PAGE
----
Legal resident sues central Pa. judge over wedding day detainment

Inside a courtroom at the Cumberland County courthouse. (Tim Lambert/WITF)

Inside a courtroom at the Cumberland County courthouse. (Tim Lambert/WITF)

A man who was says he was wrongfully detained on his wedding day by a central Pennsylvania judge has filed a federal civil rights lawsuit against her and other members of the court.

Alexander Parker said when he and his fiancée showed up for their scheduled marriage ceremony at a court office in Camp Hill, Cumberland County, in May 2017, District Judge Elizabeth Beckley questioned whether he was in the country legally.

A court officer allegedly told Parker he could not leave the office and Beckley called U.S. Immigration and Customs Enforcement to investigate.

Golnaz Fakhimi, an immigrants’ rights attorney with the American Civil Liberties Union of Pennsylvania and one of Parker’s lawyers, said the judge made the wrong move.

“Local officials like Judge Beckley don’t have legal authority to enforce federal civil immigration laws,” Fakhimi said.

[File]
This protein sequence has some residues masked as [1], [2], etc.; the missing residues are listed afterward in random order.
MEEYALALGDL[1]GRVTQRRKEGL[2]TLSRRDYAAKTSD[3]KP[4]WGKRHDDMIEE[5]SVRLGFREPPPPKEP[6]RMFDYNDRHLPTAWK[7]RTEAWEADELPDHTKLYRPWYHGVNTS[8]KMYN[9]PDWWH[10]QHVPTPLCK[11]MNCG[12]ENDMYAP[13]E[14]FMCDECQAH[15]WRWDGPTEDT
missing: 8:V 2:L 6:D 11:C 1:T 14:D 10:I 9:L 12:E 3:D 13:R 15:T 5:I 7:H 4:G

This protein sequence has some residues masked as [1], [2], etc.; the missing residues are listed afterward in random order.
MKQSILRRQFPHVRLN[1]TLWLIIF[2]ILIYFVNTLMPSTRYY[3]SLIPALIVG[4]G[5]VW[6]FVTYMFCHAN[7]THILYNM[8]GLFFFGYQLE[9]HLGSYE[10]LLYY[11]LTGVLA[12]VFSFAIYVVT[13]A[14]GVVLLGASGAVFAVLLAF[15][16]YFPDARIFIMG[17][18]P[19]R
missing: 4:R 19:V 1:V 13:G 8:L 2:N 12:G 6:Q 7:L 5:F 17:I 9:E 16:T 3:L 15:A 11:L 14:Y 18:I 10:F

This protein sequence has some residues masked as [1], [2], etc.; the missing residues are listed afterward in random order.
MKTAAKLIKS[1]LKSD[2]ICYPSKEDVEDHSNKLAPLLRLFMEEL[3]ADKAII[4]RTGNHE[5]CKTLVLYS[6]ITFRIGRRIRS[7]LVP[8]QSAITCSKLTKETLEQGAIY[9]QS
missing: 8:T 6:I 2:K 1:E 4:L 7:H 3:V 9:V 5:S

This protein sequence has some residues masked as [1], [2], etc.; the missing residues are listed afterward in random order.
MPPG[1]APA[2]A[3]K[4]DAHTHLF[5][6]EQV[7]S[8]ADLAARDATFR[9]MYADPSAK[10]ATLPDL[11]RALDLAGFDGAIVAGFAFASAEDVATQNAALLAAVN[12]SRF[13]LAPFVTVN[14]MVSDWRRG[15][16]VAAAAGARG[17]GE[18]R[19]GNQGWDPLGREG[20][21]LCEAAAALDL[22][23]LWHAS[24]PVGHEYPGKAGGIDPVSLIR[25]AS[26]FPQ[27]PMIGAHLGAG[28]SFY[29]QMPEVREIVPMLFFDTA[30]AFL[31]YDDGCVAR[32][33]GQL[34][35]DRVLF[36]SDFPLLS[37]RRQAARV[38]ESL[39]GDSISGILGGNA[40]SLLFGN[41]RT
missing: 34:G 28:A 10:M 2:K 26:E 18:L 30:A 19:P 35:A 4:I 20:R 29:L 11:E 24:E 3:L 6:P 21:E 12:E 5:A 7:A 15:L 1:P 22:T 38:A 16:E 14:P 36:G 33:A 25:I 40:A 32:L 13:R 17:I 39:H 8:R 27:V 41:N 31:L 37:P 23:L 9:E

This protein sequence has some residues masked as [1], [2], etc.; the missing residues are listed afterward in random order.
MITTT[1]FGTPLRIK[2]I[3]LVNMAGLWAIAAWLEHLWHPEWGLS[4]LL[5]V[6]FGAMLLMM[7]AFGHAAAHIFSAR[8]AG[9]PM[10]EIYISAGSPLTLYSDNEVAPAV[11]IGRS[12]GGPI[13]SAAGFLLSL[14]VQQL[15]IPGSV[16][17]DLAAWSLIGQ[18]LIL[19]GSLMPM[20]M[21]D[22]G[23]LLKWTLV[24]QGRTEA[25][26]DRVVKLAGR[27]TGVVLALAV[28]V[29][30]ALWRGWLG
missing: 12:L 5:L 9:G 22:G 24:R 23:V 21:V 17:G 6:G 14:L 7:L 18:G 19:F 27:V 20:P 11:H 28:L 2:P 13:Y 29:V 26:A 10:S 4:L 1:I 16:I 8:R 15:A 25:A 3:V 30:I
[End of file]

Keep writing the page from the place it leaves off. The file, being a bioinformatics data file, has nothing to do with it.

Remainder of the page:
The ACLU said Beckley and the unnamed court officer violated Parker’s civil rights with unlawful detention, interfering with the right to marry, and discrimination based on Parker’s race and national origin.

Parker is a lawful permanent resident who was born in Guatemala and brought to the United States for adoption before his first birthday.

His adoption was never completed, and Parker’s prospective parents neglected to get an ID card confirming his lawful permanent resident status before giving up custody. That left Parker with only a consular ID from the Guatemalan consulate while he applied for a green card. The lawsuit states a consular ID is a valid option for many things, including getting a marriage license.

After ICE agents confirmed Parker was in the country legally, Beckley did perform the marriage. Parker and his wife now live in Florida.

Fakhimi said her client wants to make a point with this lawsuit

“That what happened to them that day was wrong and shouldn’t have happened, and they don’t want to have this happen to any other couple like them,” Fakhimi said.

Fakhimi said situations like Parker’s ultimately hurt public safety because it could make other community members distrust law enforcement or the courts.

Parker is seeking monetary damages and is in discussions about punitive actions with his attorneys, said Fakhimi.

Beckley did not return a message seeking comment.

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